7 Employee Retention Strategies Approved by HR Experts

Employee retention is the effort an organization takes to retain its most important assets–employees. A low or high employee retention rate can have a direct negative or positive effect on the company’s overall performance respectively. Every company needs to know and manage its employee turnover rate if it wants to remain in business for a long time. 

However, employee retention is a crucial element to help any organization manage and avoid high employee turnover. The importance of employee retention cannot be overemphasized since the cost of employee turnover can be up to 2.5 times an employee’s pay depending on the employee’s role. Other costs involved include reduced productivity, the cost of training new employees, and so on.

Take a look at these employee retention statistics.

  • An effective onboarding process can lead to a reduction in new hire retention by up to 82.%.
  • Companies that allow their employees to work remotely have a 25% lower employee turnover.
  • 79% of potential employees will turn down a job offer from a company that won’t take action against unethical behavior. 
  • 77% of organizations pay attention to employee experience as an employee retention strategy.
  • When employers acknowledge their employees for a good job done, it can result in a 32% reduced turnover.

Also check out Smart Strategies You Can Use To Take Your eCommerce Business To The Next Level.

Employee Retention Strategies

  1. Retention Starts With Recruitment

HR managers should recognize that retention starts from the beginning of the employment process. Dan Pickett, CEO of Nfrastructure, says It starts from applicant screening to choosing who gets interviewed. He says companies should identify what aspects of organizational culture and strategy they want to emphasize, then spot those things out in their candidates. Nfrastructure employs 300 people currently and over 97% retention rate, which is unheard of in the IT sector or any industry at all. Bad hiring decisions contribute to 80% of employee turnover. Interviewers should ask questions related to company values and culture to find the best fit among their candidates.

  1. Health Insurance

Employers should provide health coverage for their employees. This is an important strategy from the recruitment stage to the retention of employees. Surveys show that:

  • 56% of US employees with employer-sponsored health coverage said it is a major factor in deciding whether to stay at their current job or not.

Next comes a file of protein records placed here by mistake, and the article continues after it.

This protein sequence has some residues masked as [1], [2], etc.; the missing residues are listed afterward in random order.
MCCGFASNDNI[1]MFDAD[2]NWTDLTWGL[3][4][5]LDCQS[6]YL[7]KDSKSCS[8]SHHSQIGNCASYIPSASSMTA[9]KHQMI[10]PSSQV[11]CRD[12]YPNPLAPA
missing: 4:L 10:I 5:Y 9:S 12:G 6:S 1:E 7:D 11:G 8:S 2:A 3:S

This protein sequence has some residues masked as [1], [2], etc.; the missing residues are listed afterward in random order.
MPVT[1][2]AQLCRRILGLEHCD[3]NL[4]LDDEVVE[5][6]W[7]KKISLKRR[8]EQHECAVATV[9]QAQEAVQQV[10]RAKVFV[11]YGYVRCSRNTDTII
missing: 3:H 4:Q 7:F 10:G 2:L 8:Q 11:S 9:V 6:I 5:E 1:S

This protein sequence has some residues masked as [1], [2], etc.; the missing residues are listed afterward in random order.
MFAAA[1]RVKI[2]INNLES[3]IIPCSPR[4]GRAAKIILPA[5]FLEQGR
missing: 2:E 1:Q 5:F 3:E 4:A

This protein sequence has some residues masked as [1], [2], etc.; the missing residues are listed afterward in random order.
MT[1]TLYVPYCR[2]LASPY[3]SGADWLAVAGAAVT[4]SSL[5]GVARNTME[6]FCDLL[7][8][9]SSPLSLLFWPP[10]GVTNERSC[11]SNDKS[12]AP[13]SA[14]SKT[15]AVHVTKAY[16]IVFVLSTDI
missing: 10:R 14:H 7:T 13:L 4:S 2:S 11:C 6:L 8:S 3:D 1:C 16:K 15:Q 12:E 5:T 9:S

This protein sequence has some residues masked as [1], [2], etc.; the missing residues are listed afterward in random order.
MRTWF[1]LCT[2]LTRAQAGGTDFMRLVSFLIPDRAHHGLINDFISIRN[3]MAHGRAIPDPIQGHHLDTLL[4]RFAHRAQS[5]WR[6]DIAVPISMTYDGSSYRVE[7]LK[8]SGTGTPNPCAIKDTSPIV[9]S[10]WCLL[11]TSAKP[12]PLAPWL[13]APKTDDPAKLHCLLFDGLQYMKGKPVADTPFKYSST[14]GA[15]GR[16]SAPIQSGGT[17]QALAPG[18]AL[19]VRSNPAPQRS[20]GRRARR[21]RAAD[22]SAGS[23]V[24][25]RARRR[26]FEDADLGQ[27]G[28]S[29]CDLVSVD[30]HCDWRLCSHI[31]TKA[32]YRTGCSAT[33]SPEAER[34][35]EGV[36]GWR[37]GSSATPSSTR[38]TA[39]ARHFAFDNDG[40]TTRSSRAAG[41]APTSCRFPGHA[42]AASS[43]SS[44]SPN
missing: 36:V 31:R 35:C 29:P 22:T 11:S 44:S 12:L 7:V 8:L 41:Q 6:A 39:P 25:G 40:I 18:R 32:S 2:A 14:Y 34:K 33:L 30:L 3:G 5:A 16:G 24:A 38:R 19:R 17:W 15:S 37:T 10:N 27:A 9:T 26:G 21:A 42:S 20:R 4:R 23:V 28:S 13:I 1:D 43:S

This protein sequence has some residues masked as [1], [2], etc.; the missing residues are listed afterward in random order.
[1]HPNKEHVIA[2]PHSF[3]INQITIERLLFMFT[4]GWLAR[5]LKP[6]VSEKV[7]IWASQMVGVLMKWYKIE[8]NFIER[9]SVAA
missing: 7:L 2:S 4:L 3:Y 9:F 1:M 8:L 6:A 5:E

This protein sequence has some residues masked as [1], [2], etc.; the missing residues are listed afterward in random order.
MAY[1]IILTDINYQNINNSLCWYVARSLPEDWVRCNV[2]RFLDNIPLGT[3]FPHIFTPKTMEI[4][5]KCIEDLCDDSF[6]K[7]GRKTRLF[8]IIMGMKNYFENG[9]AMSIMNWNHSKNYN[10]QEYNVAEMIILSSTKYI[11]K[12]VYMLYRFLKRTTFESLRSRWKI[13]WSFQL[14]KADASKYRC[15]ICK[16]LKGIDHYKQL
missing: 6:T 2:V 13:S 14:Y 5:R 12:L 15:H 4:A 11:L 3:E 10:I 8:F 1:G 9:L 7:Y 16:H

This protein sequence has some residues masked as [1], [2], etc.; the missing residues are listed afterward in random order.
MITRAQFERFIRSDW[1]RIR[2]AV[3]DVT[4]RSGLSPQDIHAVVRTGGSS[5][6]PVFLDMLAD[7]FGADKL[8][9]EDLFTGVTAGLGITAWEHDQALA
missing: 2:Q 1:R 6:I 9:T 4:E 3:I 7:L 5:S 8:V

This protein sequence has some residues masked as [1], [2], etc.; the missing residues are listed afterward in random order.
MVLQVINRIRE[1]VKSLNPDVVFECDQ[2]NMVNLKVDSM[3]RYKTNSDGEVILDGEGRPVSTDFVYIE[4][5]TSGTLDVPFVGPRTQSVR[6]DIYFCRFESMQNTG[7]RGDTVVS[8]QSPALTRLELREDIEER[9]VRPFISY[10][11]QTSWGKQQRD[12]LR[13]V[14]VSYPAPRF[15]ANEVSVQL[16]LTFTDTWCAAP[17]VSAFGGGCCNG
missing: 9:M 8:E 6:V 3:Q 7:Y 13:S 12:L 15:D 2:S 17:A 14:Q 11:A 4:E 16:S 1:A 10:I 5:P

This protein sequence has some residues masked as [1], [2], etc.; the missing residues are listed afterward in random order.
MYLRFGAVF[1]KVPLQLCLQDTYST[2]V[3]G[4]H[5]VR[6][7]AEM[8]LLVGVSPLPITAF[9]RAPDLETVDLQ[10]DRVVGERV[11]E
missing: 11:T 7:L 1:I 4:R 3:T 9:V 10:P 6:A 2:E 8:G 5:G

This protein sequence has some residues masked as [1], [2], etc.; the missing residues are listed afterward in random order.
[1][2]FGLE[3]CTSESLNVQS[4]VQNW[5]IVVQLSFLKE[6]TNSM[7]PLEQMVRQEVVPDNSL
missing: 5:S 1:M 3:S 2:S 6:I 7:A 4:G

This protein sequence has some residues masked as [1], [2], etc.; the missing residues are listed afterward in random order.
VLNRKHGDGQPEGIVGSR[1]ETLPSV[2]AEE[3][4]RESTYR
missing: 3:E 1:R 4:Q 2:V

• 46% said health insurance is a factor that influenced them to choose their current job.

These show that employees are more likely to stay at a job that offers them support when applying for health insurance as it makes them feel valued.  

  1. Flexible Workplace

Many people now look for a flexible working arrangement in their new jobs. Hybrid workplaces have now become an expectation rather than a benefit. Especially since the COVID-19 lockdown, more people want jobs that allow them to work remotely. 74% of US employees are willing to quit their current jobs to work from home. Remote jobs are a win-win for employees and employers. Remote work saves time and reduces transportation costs for employees. They have a more balanced work-life and reduced distractions, and it is generally safer to work from home. Employers can reduce their overhead costs, infrastructure costs, avoid office politics, and reduce absenteeism among employees. 

  1. Reward Employee Efforts 

Although it is easier to measure results than the efforts employees put into achieving those results. For example, an employee (Alex) might put in so much effort to get a sales deal or reach a certain target, while another employee (Sam) just simply reaches their target quite easily. This does not mean Alex is incompetent, and it just shows that things won’t always go as planned. Companies should show empathy to employees and recognize their efforts, which makes them appreciate their jobs and employer. Instead of appreciating only the result, companies should also compensate employees for hard work.

  1. Engage In Csr

Some reports show that millennials and Gen-Z employees like to be socially responsible. They want to give back to society in one way or the other. A CSR program where employees can contribute to other people’s wellness is an excellent employee retention strategy. These things will inspire loyalty and engagement among your workforce. Engaging in CSR activities will give the employee some sort of responsibility to their community.

  1. Sabbatical Programs

A sabbatical program is one good way to retain your best employees. It is a sign that you appreciate your employee for their hard work and long-term service. Sabbatical leaves can be for six weeks or more, according to the organization’s sabbatical policy. There’s a lot to gain from a sabbatical leave, and employees can use this period to gain new skills and work on their passion or just the time it gives them to spend with loved ones. Your employees will come back more motivated after a good sabbatical leave.

  1. Provide Monetary Compensation

Lack of compensation is one of the major reasons employees quit their job. To attend to this, make sure every employee gets a fair and deserved appraisal. Your employees won’t be motivated if they are not properly compensated. Companies need to adjust their salary structure regularly to better compensate their workforce with increased salaries and more.

All employee retention strategies are beneficial to employers in the long run. It boosts overall productivity and really gives them a team of professionals committed to their brand. 

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